Avebury, The Ridgeway, West Kennet and Silbury Hill
- Avebury Stone Circle
- The Ridgeway
- Fyfield Down
- Overton Hill round barrows
- The Sanctuary
- West Kennet Long Barrow
- Silbury Hill
Combining scenery with history, this is a walk to take slowly, with generous allowance to stop, to investigate and simply to gaze in wonder. This region is rich in remnants of our prehistoric heritage and the walk takes you cloes, or right into, these ancient scenes.
Walk to the corner of the Car Park (diagonally opposite the entrance) and follow the metalled path toward the National Trust museum and shop. Pass through a gate, pass the bank and ditch of the Avebury Stone circle and catch your first sight of the stones themselves. Cross a small road * and continue to the end of the path opposite, where steps to the right lead up to the ridge of the stone circle.
* For an interesting diversion, turn left on the road for about 50 yards and pass through a lych gate into the churchyard. Walk past the left side of the church, go though a gateway and pass the Alexander Keillor Museum. Turn right and go through a gateway, past the Great Barn (now a historical "experience" attraction) and past the National Trust teashop and shop to come out opposite steps that lead up to the ridge of the stone circle.
Cross a stile and follow the stones round to the side of the road and turn right to go through gate onto a footpath (between fences). Cross the road and go through a gate into a field, where two large stones stand close together in a formation known as "The Cove". Walk across the field in the direction of a gap in the bank on the opposite corner. As you approach the bank you will see where the path leads right, down to a gate. Go through and turn left onto a small road. After passing houses and some farm buildings the road becomes a track and climbs gradually to The Ridgeway.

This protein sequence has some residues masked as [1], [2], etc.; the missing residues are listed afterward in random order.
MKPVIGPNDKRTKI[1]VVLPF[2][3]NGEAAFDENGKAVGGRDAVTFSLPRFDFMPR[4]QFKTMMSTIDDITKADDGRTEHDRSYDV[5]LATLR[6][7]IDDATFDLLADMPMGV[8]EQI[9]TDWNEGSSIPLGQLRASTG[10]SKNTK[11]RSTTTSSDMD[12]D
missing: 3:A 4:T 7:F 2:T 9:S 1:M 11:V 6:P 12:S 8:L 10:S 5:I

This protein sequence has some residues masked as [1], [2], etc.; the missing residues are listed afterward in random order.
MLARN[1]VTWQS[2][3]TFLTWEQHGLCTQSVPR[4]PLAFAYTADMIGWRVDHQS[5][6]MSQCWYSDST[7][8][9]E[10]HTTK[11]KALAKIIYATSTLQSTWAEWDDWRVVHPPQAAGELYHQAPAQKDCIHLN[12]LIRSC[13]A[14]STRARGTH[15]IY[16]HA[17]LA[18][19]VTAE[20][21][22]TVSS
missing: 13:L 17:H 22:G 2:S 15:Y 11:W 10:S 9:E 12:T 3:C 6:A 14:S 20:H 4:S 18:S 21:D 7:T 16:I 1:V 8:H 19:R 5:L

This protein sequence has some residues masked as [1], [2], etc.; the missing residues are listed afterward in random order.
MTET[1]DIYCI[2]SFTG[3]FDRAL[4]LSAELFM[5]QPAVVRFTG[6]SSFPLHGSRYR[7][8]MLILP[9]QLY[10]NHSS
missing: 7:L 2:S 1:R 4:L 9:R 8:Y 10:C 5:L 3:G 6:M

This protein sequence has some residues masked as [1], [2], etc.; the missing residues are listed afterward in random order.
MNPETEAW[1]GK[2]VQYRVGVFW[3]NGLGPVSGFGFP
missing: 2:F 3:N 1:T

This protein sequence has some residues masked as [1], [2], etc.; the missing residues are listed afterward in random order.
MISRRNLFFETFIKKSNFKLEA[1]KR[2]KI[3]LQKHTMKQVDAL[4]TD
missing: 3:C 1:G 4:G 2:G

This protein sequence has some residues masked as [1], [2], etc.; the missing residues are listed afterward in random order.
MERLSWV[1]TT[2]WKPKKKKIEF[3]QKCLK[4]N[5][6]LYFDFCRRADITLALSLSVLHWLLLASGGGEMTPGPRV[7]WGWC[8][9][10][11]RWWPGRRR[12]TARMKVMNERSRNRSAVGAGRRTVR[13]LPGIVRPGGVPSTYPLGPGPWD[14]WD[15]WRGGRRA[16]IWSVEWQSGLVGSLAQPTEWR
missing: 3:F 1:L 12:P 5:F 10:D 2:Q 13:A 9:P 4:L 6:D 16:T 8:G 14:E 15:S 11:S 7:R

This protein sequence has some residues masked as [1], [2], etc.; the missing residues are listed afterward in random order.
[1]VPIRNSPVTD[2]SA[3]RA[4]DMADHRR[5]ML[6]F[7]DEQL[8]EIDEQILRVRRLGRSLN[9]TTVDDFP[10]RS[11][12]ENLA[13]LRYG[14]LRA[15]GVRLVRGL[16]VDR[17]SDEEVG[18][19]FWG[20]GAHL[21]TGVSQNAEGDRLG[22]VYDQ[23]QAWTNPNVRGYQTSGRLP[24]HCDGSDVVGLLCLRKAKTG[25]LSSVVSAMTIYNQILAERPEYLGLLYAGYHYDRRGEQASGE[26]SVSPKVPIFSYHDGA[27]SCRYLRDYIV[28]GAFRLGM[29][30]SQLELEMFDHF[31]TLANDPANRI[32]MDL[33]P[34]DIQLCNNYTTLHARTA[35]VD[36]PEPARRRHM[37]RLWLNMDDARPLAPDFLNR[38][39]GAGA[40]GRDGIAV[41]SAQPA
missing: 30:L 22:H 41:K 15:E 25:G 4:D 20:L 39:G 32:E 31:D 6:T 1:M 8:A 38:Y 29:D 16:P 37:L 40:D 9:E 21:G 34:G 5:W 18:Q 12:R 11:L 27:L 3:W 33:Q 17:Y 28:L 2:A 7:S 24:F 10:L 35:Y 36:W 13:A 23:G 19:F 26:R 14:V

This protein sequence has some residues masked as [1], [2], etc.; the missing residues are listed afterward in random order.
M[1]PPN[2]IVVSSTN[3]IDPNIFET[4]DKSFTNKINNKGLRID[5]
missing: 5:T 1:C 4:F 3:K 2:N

At the top of the hill The Ridgeway turns right but, before continuing on this route, you may like to pass through the gate ahead to take a short diversion to Fyfield Down. Cross the field and pass through 3 gates (close together) to come out onto a magnificent view littered with hundreds of sarsen stones (the material that built Avebury Stone Circle and many of the other monuments in this area). Retrace your steps back through the 3 gates then the further gate when you turn left onto The Ridgeway.
Walk along The Ridgeway, noticing the many copses and mounds that proliferate in this area. Follow the track down to the busy main road (A4) and, just before the road, notice two "round barrows" on the left at Overton Hill. In common with many of the ancient sites around here, these barrows were built by the Beaker People during the Bronze Age. Cross the A4 road and, before continuing on the path, take a look at The Sanctuary, just to the right of the path. This once great stone circle was grubbed up in an act of commercial vandalism during the early 20th century to be put to the plough, but has now been marked out with concrete blocks showing the original layout and positions of the stones. It was once linked to the Avebury Circle by a long avenue of stones.
Rejoin the path past another barrow and, where the broad path veers left, turn right into a field and walk along the left edge of the field with the treeline on your left. When you come to a road, turn left and cross a bridge over the River Kennet. Then turn right beside a pumping station to join another path. Where the path forks continue straight ahead briefly under the trees. Almost immediately turn sharp right following a yellow arrow on a tree (this narrow path is easy to miss). Walk along the tree-lined path to a stile, and then cross into a field. Walk along the left hand edge of the field and notice Silbury Hill ahead on the left. Pass a redundant stile into what once was a separate field (now joined) and continue along the left hand field edge to another stile. Cross a lane and continue along the track opposite to a gate and stile. Cross the stile and walk along the right hand edge of another field. Silbury Hill is now directly ahead.